Craig Larman and Bas Vodde have published a list of the top ten impediments organizations face when attempting to adopt agile management methods, based on a survey of agile experts at very large companies. Now, I know most of us don’t like to be reminded about what weÂ’re doing wrong, but, frankly, thatÂ’s exactly why I’d recommend taking a look at this. You might recognize some of these anti-patterns. In fact, some may be much too close to the bone. Of course, being aware of the anti-patterns we perpetuate in an agile environment is the first step toward eliminating them.
I won’t spoil the countdown for you, but I will speak to a pair of impediments that the authors mention that were not reported by the survey respondents:
- “A culture of individual workers rather than real teams and teamwork;” and
- “The gap between people in management roles and those doing the hands-on work.”
Both of these impediments boil down to an issue of “culture,” which I would argue is the single biggest obstacle preventing teams from successfully implementing agile practices. Why? Quite simply, if a team is unprepared for or unwilling to acknowledge the fact that agile is significantly different from traditional management paradigms, then it will continue to operate according to the status quo. For change to truly stick at an organization, all of its employeesÂ—from management to Â“those doing the hands-on workÂ”Â—must understand the magnitude of the adoption and revise their working methods accordingly. When a culture embraces the changes precipitated by an agile adoption, those values can quickly move throughout an organization and allow process improvements to take place. But if the culture obstinately clings to old, familiar ways of working, thereÂ’s little chance of it evolving.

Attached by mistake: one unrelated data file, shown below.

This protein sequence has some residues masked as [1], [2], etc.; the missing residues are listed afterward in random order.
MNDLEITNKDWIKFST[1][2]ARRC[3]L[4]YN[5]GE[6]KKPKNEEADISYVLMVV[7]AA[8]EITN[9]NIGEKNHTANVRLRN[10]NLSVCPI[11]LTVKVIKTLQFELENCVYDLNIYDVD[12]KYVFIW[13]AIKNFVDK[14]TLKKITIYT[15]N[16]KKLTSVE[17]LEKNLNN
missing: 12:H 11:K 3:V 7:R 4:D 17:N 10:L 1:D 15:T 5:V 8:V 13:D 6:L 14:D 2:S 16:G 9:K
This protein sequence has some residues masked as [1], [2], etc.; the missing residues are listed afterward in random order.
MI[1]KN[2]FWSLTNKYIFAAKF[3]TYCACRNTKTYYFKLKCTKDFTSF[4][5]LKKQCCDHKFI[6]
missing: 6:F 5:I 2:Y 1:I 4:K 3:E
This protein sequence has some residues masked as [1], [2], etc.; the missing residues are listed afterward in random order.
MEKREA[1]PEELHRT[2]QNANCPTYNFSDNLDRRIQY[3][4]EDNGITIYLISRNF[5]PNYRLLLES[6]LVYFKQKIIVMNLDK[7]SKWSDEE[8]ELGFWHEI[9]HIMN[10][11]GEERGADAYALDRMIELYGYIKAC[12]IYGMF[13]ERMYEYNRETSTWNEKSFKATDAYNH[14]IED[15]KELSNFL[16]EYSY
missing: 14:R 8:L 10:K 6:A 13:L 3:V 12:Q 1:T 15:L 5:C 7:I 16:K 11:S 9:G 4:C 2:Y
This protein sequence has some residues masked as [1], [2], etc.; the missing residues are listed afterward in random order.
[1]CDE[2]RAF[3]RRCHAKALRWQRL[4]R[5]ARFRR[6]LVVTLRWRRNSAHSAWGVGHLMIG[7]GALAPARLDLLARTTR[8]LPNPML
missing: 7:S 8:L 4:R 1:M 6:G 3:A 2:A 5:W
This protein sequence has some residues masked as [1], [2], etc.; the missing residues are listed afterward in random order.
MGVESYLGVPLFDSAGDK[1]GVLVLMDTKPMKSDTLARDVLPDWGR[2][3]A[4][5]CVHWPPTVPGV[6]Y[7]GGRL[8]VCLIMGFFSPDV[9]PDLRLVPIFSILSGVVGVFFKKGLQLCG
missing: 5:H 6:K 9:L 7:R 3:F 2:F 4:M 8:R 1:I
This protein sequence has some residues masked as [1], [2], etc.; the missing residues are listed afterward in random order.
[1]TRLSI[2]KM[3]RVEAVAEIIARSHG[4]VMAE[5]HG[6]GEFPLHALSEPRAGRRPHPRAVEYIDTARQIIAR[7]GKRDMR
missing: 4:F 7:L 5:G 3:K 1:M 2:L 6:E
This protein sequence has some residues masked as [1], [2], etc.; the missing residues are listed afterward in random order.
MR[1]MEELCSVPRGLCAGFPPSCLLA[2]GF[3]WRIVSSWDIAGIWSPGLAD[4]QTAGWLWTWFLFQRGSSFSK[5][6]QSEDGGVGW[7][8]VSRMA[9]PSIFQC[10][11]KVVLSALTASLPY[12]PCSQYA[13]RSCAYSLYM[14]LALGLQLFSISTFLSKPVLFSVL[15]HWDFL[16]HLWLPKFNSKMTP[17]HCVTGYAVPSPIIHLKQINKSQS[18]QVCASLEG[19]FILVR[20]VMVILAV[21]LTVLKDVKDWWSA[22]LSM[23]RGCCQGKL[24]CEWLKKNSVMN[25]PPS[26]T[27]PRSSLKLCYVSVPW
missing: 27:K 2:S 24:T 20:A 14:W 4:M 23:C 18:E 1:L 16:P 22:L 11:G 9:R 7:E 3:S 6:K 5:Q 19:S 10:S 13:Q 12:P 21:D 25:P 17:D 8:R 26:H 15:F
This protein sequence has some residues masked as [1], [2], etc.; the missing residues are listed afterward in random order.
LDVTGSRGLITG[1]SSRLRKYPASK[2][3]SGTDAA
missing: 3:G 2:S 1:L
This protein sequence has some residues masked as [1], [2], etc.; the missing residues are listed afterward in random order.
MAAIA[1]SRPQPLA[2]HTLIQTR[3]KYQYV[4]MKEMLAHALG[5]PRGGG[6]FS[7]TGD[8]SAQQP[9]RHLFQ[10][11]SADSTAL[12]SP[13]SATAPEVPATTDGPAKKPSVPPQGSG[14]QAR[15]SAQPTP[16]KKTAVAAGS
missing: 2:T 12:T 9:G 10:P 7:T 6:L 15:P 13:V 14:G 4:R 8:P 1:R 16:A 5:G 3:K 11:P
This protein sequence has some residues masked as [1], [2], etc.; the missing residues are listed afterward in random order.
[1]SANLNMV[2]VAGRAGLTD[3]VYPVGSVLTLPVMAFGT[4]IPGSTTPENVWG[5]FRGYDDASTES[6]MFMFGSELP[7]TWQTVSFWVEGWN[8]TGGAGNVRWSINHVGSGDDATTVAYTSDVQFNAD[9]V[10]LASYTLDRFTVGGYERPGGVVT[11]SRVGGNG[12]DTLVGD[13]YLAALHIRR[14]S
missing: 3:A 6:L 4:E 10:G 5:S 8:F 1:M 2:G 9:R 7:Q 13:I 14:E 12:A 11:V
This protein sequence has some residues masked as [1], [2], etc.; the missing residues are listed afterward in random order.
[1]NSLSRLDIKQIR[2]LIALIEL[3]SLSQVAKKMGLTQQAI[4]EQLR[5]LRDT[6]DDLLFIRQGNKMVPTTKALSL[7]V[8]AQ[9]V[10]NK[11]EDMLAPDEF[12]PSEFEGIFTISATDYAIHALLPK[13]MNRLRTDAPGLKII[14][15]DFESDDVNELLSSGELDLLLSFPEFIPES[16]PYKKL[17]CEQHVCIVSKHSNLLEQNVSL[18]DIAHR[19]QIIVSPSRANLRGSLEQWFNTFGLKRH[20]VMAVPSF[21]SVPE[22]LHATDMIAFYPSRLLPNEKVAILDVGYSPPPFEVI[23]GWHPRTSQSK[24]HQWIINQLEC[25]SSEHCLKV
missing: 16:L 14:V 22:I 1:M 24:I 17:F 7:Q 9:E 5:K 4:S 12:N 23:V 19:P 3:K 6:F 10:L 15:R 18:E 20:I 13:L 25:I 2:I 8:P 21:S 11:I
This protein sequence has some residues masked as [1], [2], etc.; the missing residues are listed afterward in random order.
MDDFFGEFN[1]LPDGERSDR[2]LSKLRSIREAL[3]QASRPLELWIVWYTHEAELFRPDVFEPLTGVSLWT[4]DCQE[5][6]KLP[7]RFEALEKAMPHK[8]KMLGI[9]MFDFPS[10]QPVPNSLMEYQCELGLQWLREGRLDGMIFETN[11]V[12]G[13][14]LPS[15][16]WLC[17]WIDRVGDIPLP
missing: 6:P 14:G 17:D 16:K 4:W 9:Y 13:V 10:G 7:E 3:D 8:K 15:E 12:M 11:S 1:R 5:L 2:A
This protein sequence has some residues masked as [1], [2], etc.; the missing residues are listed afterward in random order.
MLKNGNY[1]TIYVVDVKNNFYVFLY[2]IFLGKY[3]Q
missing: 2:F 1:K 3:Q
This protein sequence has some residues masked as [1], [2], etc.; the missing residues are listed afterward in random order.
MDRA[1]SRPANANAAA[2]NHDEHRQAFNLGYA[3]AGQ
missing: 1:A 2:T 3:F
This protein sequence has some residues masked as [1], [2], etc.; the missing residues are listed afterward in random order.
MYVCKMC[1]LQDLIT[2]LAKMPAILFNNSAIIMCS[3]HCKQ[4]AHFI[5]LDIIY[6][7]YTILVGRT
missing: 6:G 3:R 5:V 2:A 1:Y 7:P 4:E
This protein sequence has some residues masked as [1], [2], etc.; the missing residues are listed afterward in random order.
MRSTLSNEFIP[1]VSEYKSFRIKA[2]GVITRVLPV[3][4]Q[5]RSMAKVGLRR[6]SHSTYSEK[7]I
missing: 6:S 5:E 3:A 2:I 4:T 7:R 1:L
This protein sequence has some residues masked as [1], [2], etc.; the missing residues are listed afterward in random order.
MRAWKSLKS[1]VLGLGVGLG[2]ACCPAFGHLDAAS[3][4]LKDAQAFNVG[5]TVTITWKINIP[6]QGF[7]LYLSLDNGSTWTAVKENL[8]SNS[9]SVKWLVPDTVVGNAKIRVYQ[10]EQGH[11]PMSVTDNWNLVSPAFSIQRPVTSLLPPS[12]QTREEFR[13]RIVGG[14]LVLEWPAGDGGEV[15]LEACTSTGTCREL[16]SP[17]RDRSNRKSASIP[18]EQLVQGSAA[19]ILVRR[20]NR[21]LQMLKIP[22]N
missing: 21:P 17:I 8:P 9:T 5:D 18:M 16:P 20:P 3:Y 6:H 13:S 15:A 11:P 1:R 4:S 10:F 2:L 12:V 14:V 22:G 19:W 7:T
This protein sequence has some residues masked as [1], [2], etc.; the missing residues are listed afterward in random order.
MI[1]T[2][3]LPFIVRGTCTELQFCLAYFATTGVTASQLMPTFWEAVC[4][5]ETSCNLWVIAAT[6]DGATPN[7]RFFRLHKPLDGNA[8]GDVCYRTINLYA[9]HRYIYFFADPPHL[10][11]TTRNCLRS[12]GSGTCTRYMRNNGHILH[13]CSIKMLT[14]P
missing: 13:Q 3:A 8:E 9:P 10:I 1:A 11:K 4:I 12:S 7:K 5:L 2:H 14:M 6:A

Over at CIO.com, Paul Krill reports on an IBM-hosted agile workshop that took place recently in San Mateo, Calif. , where various thought leaders discussed the benefits and challenges of agile transformations. Although most of the information would be familiar to most agile users (or even readers of this blog), itÂ’s still a solid introduction to the concepts at stake in agile development. And though it sounds like everyone in attendance was convinced that agile development is a key strategy toward realizing a range of benefits, itÂ’s interesting to note that much of the discussion seemed to remain focused on organizational resistance to change. That is, no matter how exhaustive the list of potential gains the Scrum framework stands to deliver to an organization, there are always individuals within it who oppose change on principle.
HereÂ’s a pair of quotes from the article that illustrate that phenomenon:
Rich Mironov: “I haven’t seen [anybody] go through a transformation where everybody came out the other side happy. You’ll lose some folks because it’s not a style fit or they weren’t very good and you may not fit with agile. Expect some fallout or some people who need to move to the part of the organization that’s not going this way.”
Ryan Grisso: “My experience with agile is there’s a lot of resistance to it because it’s not the way we’ve done things before.”
As you can see, organizational resistance is a widespread impediment to almost all agile transformations. It occurs on the team-level, as individuals often refuse to try new ways of working, often assuming that the change somehow jeopardizes their standing in the company. Likewise, there is also resistance from managers who often fail to see it as an investment for the future, but, instead, an imminent headache.
If youÂ’ve lived through an agile transformation, IÂ’d love to hear about your experience. Were team members wary of change? What about managers? And what strategies did you see employed to combat this resistance to try agile? Did they work?